How to Make Corn Silk Tea

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Learn how to make corn silk tea. This is a simple tea that is very beneficial to our body and another way to use corn. Corn silk can also be preserved by drying which means you can easily make corn silk tea year round!


We pretty much live in corn country here in central NC. Local farmers sell 12 ears of corn at the market for $4. It’s so affordable it almost doesn’t make sense to grow it yourself. We eat so much of it every summer, and every summer I dry the silk and use it for corn silk tea.

It’s really cool how useful corn is. We use the husk for art (the kids make dolls and such), the silk for “corn hair tea” (as my kids call it), the corn as food, and we give the cob to the chickens as a snack… We use every bit of it!

How to Make Corn Silk Tea…

corn silk tea in a mug

What is Corn Silk?

Corn silk is the “hair” that you find under the husk of the corn. The stringy stuff can be used fresh or dried (I’ll show you how I dry it in a minute). It will change its color and darken a little bit if you decide to dry it but it will hold for a long long time. 

Corn Silk Tea Benefits…

  • Corn silk is high in potassium and, therefore, has a diuretic effect on the urinary system. In other words, it promotes the production of urine which means it makes you pee, a lot.
  • Corn silk will also help prevent kidney stones and is useful with other urinary problems like nephritis (inflammation of the kidneys), cystitis (urinary tract infection), and prostatitis (swelling and inflammation of the prostate gland).
  • Corn silk is also known to reduce water retention in the body and may be beneficial in treating high blood pressure and gouty arthritis (uric acid builds up in the blood and causes inflammation in the joints). HERE is a good research for further learning.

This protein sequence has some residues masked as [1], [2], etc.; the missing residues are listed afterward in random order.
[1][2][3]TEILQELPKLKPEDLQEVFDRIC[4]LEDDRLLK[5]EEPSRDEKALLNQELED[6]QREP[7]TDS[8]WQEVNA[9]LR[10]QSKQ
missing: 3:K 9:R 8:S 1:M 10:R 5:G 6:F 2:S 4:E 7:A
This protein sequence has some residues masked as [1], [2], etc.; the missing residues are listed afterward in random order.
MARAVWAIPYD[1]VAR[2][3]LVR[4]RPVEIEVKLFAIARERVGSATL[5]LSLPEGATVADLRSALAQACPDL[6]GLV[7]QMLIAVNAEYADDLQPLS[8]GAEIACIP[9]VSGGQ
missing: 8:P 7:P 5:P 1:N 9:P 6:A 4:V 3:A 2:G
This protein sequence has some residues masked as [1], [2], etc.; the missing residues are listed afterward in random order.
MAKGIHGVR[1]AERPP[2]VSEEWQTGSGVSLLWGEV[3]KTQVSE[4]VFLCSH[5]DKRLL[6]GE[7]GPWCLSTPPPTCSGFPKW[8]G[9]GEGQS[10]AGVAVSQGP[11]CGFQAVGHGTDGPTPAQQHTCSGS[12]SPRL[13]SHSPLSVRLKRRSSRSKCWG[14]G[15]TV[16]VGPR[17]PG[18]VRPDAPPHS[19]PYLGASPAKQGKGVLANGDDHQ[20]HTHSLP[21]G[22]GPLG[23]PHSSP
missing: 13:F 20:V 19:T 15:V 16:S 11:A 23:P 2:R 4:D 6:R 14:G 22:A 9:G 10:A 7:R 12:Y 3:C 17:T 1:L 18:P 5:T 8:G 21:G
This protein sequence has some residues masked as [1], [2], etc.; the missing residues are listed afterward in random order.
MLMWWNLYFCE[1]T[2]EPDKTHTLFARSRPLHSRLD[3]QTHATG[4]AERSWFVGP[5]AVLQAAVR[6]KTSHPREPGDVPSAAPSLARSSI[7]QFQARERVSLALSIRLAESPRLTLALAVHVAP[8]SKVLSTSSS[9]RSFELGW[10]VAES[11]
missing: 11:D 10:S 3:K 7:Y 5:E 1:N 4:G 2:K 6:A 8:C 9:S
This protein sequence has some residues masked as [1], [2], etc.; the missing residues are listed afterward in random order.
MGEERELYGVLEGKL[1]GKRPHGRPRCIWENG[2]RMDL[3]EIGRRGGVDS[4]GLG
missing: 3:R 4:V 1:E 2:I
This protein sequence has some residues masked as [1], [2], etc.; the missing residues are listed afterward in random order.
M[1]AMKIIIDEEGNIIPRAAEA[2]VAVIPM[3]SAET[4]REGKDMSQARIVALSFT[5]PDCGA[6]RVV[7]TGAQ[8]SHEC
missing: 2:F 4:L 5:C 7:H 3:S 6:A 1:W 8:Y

• Another research shows that corn silk tea can be used to treat metabolic syndrome and assist in weight loss… 

“Metabolic syndrome (MS) is a very common medical problem worldwide. It includes obesity, hypertension, hyperglycemia, and abnormal levels of triglycerides and high-density lipoprotein cholesterol. It is closely associated with insulin resistance and may lead to diabetes mellitus, liver diseases, or cardiovascular diseases. Corn silk (CS), a traditional Chinese medicine, has been reported to have multiple beneficial effects, including hypotensive, anti-diabetic, and hypolipidemic properties. This suggests that corn silk could be used to treat or prevent metabolic syndrome.”

You can read the research HERE.

cob of corn with silk on

Ingredients…

  • Corn cobs with the husk still on
  • Honey, maple, or sugar if you like to sweeten your tea

A Simple Corn Silk Tea Recipe…

Step one – remove the silk. Start by removing the corn husk to expose the silk. Then peel the silk off the corn cob. The top part of the silk, the part that wasn’t covered by the husk, is usually dark and dirty looking. Cut that part off and discard.

Step two – dry the silk. There are two ways to do this… The first is to place the corn silk on a paper towel on the kitchen counter at room temperature and let it be for a few days. Every other day, turn it to make sure that it’s drying well. Within a few days, it will be dry and ready for tea. The other option is to place it in the dehydrator at 95 degrees F for 8-12 hours. Both ways are fine, choose whatever works best for you.

Step three – make corn silk tea. Grab about a tablespoon of dry corn silk and place it in a mug. Add boiling water and let the corn silk steep for five minutes before drinking.

corn silk tea ready for serving

Kitchen Notes…

  • How to store corn silk – to store your dry corn silk, place it in a ziplock bag or a mason jar and leave it at room temperature on the self or in the pantry.
  • Remove the silk or don’t – I usually leave my corn silk in the hot water as I drink my tea, however, if you like, you can remove it after letting it steep for a few minutes. You can also place it in a tea mesh bag so it’s not just floating around and is easier to remove if you choose to.
  • Use the silk fresh – someone in the comments was asking why not use the silk when it’s still fresh. I think that you can, however, I feel like it tastes better when it’s dried (the water content is down and the flavor isn’t diluted) and I also feel that it’s easier to handle.